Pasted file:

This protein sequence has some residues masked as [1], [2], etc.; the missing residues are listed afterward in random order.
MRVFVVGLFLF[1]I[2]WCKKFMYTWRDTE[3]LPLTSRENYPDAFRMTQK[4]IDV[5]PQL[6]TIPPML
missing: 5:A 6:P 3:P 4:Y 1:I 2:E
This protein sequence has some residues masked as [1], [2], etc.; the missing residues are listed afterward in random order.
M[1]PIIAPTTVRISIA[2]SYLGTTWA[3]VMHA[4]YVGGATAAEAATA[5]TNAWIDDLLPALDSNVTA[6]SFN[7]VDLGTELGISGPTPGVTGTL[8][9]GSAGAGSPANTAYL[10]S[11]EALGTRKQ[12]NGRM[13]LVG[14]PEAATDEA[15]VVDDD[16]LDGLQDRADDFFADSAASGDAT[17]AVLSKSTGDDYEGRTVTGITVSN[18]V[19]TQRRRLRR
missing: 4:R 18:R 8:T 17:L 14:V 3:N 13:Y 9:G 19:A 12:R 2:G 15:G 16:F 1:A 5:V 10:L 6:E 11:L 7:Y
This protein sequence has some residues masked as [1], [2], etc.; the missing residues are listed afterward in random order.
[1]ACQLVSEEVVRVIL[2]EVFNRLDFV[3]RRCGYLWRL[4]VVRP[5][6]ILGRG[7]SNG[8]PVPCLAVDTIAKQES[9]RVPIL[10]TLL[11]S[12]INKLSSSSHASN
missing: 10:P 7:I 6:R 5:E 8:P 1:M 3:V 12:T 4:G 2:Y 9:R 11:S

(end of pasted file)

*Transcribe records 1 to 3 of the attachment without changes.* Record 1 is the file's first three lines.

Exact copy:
This protein sequence has some residues masked as [1], [2], etc.; the missing residues are listed afterward in random order.
MRVFVVGLFLF[1]I[2]WCKKFMYTWRDTE[3]LPLTSRENYPDAFRMTQK[4]IDV[5]PQL[6]TIPPML
missing: 5:A 6:P 3:P 4:Y 1:I 2:E
This protein sequence has some residues masked as [1], [2], etc.; the missing residues are listed afterward in random order.
M[1]PIIAPTTVRISIA[2]SYLGTTWA[3]VMHA[4]YVGGATAAEAATA[5]TNAWIDDLLPALDSNVTA[6]SFN[7]VDLGTELGISGPTPGVTGTL[8][9]GSAGAGSPANTAYL[10]S[11]EALGTRKQ[12]NGRM[13]LVG[14]PEAATDEA[15]VVDDD[16]LDGLQDRADDFFADSAASGDAT[17]AVLSKSTGDDYEGRTVTGITVSN[18]V[19]TQRRRLRR
missing: 4:R 18:R 8:T 17:L 14:V 3:N 13:Y 9:G 19:A 12:R 2:G 15:G 16:F 1:A 5:V 10:L 6:E 11:L 7:Y
This protein sequence has some residues masked as [1], [2], etc.; the missing residues are listed afterward in random order.
[1]ACQLVSEEVVRVIL[2]EVFNRLDFV[3]RRCGYLWRL[4]VVRP[5][6]ILGRG[7]SNG[8]PVPCLAVDTIAKQES[9]RVPIL[10]TLL[11]S[12]INKLSSSSHASN
missing: 10:P 7:I 6:R 5:E 8:P 1:M 3:V 12:T 4:G 2:Y 9:R 11:S